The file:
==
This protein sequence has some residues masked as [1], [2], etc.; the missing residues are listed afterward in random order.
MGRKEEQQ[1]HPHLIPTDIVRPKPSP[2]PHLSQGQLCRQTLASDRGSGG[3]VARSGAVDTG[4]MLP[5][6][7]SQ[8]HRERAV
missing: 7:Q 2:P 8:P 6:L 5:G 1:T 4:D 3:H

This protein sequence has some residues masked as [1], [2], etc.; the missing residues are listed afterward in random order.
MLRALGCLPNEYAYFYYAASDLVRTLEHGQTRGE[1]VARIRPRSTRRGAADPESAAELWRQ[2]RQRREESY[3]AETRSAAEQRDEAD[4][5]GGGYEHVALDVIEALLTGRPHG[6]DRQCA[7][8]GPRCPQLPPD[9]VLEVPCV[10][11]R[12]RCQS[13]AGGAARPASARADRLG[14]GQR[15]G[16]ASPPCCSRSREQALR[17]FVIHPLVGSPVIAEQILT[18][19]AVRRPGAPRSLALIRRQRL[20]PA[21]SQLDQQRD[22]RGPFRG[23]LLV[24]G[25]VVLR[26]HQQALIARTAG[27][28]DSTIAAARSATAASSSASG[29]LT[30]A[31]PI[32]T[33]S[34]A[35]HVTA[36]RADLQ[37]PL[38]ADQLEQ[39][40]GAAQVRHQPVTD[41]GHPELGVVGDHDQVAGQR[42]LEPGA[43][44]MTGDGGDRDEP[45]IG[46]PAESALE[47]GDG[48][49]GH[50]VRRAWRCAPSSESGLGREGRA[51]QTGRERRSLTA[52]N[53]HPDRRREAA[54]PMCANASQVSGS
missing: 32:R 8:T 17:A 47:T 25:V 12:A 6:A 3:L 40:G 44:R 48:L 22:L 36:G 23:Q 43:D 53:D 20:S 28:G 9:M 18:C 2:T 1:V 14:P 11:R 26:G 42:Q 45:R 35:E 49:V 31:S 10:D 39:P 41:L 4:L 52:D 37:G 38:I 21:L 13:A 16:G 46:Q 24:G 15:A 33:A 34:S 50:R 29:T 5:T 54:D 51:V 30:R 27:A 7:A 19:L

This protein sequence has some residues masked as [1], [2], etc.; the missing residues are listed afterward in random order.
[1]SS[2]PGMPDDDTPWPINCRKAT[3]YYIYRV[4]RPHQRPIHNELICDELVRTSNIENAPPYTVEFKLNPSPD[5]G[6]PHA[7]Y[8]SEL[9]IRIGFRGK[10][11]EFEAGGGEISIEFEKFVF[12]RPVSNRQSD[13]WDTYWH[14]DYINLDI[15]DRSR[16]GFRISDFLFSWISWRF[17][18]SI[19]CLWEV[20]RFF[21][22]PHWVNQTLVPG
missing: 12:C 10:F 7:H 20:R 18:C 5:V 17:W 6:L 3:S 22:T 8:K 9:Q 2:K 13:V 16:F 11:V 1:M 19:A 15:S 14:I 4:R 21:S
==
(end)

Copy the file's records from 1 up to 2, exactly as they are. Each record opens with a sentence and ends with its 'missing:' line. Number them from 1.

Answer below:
This protein sequence has some residues masked as [1], [2], etc.; the missing residues are listed afterward in random order.
MGRKEEQQ[1]HPHLIPTDIVRPKPSP[2]PHLSQGQLCRQTLASDRGSGG[3]VARSGAVDTG[4]MLP[5][6][7]SQ[8]HRERAV
missing: 7:Q 2:P 8:P 6:L 5:G 1:T 4:D 3:H

This protein sequence has some residues masked as [1], [2], etc.; the missing residues are listed afterward in random order.
MLRALGCLPNEYAYFYYAASDLVRTLEHGQTRGE[1]VARIRPRSTRRGAADPESAAELWRQ[2]RQRREESY[3]AETRSAAEQRDEAD[4][5]GGGYEHVALDVIEALLTGRPHG[6]DRQCA[7][8]GPRCPQLPPD[9]VLEVPCV[10][11]R[12]RCQS[13]AGGAARPASARADRLG[14]GQR[15]G[16]ASPPCCSRSREQALR[17]FVIHPLVGSPVIAEQILT[18][19]AVRRPGAPRSLALIRRQRL[20]PA[21]SQLDQQRD[22]RGPFRG[23]LLV[24]G[25]VVLR[26]HQQALIARTAG[27][28]DSTIAAARSATAASSSASG[29]LT[30]A[31]PI[32]T[33]S[34]A[35]HVTA[36]RADLQ[37]PL[38]ADQLEQ[39][40]GAAQVRHQPVTD[41]GHPELGVVGDHDQVAGQR[42]LEPGA[43][44]MTGDGGDRDEP[45]IG[46]PAESALE[47]GDG[48][49]GH[50]VRRAWRCAPSSESGLGREGRA[51]QTGRERRSLTA[52]N[53]HPDRRREAA[54]PMCANASQVSGS
missing: 32:R 8:T 17:A 47:T 25:V 12:A 6:A 3:L 40:G 44:R 48:L 22:L 36:G 23:Q 43:D 53:D 20:S 28:G 9:M 18:C 2:T 1:V 14:P 11:R 26:G 42:Q 45:R 35:E 49:V 31:S 10:D 39:P 41:L 4:L 52:D 37:G 38:I 21:L 13:A 16:G 46:Q 24:G 15:A 33:A 34:S 50:R 29:T 5:T 54:D 51:V 30:R 27:A 7:A 19:L